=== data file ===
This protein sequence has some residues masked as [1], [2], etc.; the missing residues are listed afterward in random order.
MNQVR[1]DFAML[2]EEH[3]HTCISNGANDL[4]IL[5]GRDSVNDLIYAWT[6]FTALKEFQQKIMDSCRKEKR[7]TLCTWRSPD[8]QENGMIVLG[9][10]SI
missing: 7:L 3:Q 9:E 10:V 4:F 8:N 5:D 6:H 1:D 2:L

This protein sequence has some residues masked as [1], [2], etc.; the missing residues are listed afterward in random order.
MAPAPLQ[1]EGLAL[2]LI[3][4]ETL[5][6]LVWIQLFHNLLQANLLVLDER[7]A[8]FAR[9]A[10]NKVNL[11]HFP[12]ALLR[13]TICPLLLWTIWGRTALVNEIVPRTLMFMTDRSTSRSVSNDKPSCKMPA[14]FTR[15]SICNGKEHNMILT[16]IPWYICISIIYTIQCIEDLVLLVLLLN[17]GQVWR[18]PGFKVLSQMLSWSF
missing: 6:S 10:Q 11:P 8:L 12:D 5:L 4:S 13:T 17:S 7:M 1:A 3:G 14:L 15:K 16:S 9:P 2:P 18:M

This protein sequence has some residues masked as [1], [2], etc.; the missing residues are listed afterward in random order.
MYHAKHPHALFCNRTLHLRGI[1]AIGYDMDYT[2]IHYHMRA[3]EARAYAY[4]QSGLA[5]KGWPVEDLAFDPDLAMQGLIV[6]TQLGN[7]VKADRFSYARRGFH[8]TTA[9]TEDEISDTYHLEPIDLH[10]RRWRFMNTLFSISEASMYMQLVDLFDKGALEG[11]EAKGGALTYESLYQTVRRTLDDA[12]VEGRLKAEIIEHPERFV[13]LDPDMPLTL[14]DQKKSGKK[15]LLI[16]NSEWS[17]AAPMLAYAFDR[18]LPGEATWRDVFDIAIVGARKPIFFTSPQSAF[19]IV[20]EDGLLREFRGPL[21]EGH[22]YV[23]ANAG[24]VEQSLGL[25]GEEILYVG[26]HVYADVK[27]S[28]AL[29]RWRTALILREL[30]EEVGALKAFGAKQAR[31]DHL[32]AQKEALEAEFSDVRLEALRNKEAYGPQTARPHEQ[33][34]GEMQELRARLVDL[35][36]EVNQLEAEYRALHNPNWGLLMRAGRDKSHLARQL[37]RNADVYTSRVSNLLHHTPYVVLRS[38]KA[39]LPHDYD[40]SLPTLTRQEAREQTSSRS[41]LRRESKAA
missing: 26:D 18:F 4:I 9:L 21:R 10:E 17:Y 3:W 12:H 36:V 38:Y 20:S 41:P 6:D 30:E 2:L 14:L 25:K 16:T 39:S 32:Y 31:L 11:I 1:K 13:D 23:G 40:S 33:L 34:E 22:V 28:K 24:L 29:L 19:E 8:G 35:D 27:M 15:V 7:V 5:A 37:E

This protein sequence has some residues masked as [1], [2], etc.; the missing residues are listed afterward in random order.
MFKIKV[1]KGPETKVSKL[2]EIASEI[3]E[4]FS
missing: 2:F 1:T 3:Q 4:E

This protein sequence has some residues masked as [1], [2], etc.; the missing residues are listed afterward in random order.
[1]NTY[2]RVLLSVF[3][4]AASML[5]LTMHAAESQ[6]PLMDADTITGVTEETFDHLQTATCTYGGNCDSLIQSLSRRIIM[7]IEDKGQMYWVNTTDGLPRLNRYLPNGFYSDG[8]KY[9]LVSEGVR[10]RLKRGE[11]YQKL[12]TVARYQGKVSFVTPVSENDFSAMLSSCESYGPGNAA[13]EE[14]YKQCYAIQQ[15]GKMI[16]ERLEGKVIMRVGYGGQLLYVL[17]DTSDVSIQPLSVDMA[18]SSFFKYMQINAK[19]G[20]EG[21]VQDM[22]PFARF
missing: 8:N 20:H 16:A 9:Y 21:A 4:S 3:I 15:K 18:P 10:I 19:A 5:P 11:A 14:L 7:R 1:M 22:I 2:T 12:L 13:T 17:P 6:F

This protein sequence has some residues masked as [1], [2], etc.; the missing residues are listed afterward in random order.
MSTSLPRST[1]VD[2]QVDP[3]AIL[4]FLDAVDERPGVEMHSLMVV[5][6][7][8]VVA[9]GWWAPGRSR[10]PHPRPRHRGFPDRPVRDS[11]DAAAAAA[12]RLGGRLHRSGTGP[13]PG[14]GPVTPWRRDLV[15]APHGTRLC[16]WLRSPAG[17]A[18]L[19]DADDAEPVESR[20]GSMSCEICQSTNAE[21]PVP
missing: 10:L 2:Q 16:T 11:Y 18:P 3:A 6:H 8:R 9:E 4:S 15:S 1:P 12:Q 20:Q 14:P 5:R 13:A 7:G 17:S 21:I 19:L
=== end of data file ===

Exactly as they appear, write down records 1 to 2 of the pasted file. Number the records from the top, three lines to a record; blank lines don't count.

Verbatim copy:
This protein sequence has some residues masked as [1], [2], etc.; the missing residues are listed afterward in random order.
MNQVR[1]DFAML[2]EEH[3]HTCISNGANDL[4]IL[5]GRDSVNDLIYAWT[6]FTALKEFQQKIMDSCRKEKR[7]TLCTWRSPD[8]QENGMIVLG[9][10]SI
missing: 7:L 3:Q 9:E 10:V 4:F 8:N 5:D 6:H 1:D 2:L

This protein sequence has some residues masked as [1], [2], etc.; the missing residues are listed afterward in random order.
MAPAPLQ[1]EGLAL[2]LI[3][4]ETL[5][6]LVWIQLFHNLLQANLLVLDER[7]A[8]FAR[9]A[10]NKVNL[11]HFP[12]ALLR[13]TICPLLLWTIWGRTALVNEIVPRTLMFMTDRSTSRSVSNDKPSCKMPA[14]FTR[15]SICNGKEHNMILT[16]IPWYICISIIYTIQCIEDLVLLVLLLN[17]GQVWR[18]PGFKVLSQMLSWSF
missing: 6:S 10:Q 11:P 8:L 12:D 5:L 4:S 13:T 17:S 7:M 1:A 3:G 14:L 15:K 16:S 9:P 2:P 18:M